Saving Darwin

HarperOne | June, 2008

Saving Darwin explores the history of the controversy that swirls around evolution science, from Darwin to current challenges, and shows why—and how—it is possible to believe in God and evolution at the same time.

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Drawing on his fundamentalist upbringing and experience teaching physics at an evangelical college, Giberson has a native understanding of how conservative Christians feel and think about evolution. As a Christian evolutionist, he finds himself occupying a frequently misunderstood middle ground in the midst of a culture war, fought with culture-war weapons by culture warriors. Behind the culture war, Giberson sketches an engaging historical narrative including Darwin’s background in intelligent design, what really happened at the Scopes monkey trial and how catastrophist geology derived from Seventh Day Adventism found an audience among the evangelical mainstream in the post-Sputnik era. By tackling the debate in cultural as well as scientific terms, Giberson does greater justice to the motivations of Christians who reject evolution. Yet he does not conceal his frustration—on theological as well as scientific grounds—with the rubbish of scientific creationism, which has climbed onto the radar screens of American intellectual culture only as a bad joke. Giberson’s sarcasm, however honestly come by, may cause the book to alienate an evangelical audience it might otherwise engage.
— Publishers Weekly
A much-needed book . . . a powerful contribution.
— Francis S. Collins, M.D., Ph.D.
A poignant account of [Giberson’s] Christian pilgrimage from Creationist to Evolutionist. He offers a sympathetic historical analysis laced with trenchant criticism of both misguided intelligent design advocates and hard core atheists.
— Kenneth R. Miller, Professor of Biology, Brown University, and author of Finding Darwin's God
An intensely personal account of [Giberson’s] intellectual journey from creationism to the acceptance of evolution . . . By situating his own story in the context of larger social and scientific developments, Giberson’s book can serve as a guide for other Christians on a similar trek.
— Edward J. Larson, author of the Pulitzer Prize winning Summer for the Gods: The Scopes Trial and the American Controversy over Creation and Evolution.
Giberson makes the case, persuasively and with considerable wit, that there’s no irreconcilable conflict between robust Christian faith and evolutionary biology, rightly understood. This is a wonderfully readable book: humane, modest, and wise.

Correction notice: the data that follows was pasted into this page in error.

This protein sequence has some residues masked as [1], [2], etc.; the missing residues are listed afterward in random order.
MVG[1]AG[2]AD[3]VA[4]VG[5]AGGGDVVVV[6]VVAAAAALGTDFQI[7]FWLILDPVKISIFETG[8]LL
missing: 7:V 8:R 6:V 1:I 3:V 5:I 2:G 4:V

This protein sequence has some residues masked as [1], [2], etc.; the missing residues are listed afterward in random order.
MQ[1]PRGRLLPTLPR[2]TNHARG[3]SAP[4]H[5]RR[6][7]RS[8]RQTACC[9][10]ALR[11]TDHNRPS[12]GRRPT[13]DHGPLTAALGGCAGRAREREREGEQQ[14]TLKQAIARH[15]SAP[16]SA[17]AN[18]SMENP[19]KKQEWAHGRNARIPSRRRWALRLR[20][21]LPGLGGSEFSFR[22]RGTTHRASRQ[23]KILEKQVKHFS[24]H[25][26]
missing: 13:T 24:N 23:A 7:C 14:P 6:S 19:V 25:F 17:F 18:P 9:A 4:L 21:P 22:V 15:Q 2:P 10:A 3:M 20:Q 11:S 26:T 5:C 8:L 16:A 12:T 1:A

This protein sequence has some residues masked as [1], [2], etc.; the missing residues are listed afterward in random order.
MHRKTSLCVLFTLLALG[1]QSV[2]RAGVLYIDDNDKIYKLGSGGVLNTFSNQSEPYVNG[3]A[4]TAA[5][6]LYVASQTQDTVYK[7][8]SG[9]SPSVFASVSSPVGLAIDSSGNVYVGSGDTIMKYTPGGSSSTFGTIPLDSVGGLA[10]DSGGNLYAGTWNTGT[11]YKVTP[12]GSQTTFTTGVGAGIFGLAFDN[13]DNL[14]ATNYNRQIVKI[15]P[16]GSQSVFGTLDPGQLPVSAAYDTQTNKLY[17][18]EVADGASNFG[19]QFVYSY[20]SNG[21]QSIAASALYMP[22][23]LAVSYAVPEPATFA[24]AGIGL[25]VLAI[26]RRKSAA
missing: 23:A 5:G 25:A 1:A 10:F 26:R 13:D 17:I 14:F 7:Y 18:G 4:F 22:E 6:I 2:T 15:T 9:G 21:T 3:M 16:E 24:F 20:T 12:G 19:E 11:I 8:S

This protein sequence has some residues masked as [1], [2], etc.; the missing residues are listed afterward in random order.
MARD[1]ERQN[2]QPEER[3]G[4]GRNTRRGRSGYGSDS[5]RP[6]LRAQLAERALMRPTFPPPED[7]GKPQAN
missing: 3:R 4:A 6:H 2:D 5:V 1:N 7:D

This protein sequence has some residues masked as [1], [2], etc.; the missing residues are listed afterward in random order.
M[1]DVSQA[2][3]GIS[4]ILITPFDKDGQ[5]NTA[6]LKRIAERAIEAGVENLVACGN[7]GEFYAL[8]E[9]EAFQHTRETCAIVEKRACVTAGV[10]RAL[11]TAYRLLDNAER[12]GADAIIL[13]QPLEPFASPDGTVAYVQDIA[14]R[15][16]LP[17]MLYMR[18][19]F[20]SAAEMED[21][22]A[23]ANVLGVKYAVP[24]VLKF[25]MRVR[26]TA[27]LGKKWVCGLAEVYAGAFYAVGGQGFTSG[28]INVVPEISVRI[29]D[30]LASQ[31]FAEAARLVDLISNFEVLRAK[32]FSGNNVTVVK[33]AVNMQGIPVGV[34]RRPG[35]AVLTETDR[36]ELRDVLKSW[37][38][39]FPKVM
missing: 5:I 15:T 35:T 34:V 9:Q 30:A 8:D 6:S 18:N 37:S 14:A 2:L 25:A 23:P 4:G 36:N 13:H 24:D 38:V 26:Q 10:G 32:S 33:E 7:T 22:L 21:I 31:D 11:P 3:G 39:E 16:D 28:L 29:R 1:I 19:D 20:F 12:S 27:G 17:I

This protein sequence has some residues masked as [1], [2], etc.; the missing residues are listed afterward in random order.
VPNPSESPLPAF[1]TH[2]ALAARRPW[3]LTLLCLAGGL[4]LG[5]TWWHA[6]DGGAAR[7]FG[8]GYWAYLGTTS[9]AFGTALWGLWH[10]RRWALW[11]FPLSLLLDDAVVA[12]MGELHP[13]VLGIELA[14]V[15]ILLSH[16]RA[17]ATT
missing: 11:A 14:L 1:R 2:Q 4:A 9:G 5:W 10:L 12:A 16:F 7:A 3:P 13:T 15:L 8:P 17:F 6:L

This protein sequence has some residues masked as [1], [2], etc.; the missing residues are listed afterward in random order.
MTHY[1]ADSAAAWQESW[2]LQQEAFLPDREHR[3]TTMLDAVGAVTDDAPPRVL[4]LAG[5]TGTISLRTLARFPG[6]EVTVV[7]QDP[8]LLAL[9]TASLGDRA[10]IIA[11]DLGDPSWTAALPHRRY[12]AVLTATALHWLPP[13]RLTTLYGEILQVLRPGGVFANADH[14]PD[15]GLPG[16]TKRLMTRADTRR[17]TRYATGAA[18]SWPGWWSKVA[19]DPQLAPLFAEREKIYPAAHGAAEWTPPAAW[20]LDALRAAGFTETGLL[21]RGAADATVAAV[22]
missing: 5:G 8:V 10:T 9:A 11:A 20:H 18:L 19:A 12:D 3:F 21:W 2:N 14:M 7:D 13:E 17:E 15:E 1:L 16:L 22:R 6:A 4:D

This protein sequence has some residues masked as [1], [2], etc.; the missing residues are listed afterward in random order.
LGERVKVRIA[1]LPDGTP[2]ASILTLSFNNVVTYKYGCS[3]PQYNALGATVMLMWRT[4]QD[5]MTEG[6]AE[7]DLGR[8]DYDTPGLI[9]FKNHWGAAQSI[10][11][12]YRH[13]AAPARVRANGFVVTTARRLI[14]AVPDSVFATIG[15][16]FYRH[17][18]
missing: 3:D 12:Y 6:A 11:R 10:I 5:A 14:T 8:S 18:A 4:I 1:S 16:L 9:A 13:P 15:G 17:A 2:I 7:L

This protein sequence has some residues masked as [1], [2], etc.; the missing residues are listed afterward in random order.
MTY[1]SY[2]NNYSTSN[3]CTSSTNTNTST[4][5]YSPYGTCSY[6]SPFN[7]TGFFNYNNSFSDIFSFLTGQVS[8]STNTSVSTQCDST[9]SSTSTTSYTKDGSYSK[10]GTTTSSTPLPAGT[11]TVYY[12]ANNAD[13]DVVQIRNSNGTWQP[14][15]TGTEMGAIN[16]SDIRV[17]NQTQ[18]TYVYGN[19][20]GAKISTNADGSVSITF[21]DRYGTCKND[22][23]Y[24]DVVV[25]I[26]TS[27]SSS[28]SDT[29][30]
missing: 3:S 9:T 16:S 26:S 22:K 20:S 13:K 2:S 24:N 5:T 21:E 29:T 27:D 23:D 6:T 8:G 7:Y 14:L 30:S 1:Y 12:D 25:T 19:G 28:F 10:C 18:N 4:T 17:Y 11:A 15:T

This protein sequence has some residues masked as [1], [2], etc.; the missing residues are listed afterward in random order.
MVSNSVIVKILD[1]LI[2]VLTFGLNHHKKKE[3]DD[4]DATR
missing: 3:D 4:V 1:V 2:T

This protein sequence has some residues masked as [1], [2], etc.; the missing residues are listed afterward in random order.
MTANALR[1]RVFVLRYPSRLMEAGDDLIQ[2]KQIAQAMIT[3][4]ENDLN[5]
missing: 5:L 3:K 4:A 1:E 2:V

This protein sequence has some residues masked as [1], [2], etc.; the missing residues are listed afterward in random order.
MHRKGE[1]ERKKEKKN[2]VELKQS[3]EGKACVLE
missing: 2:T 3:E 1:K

— John Wilson, Editor, Books & Culture
Karl Giberson here presents a poignant account of his Christian pilgrimage from Creationist to Evolutionist. He offers a sympathetic historical analysis laced with trenchant criticism of both misguided intelligent design advocates and hard core atheists.
— Owen Gingerich, author of God's Universe, Professor Emeritus of Astronomy & History of Science, Harvard University
Karl Giberson skillfully unravels the tangled skein of argument about creation and evolution, showing that there need be no incompatibility between Christianity and Darwinism. His writing is lively, in a style that is both informal and informed. This is a book that many will find helpful.
— John Polkinghorne, author of Belief in God in an Age of Science
Giberson posesses a boundless inquisitiveness typical of many scientiests, but also displays the wry wit of a seasoned polemicist. He seems to know how to counteract your best arguments before you have even made them.
— Salon.com
This sensitively written and convincingly argued book succeeds in respecting both religious beliefs and scientific facts in discussing thoeries surrounding the creation of the world. . . A truly courageous work.
— Library Journal
Writing in nontechnical, engaging prose, [Giberson] tells the 150-year story of Christianity’s engagement with evolution, along the way staking out a position midway between Richard Dawkins, the apostle of atheism, and Ken Ham, the huckster of creationism.
— Ronald L. Numbers, Hilldale Professor of the History of Science and Medicine, Department of Medical History and Bioethics, University of Wisconsin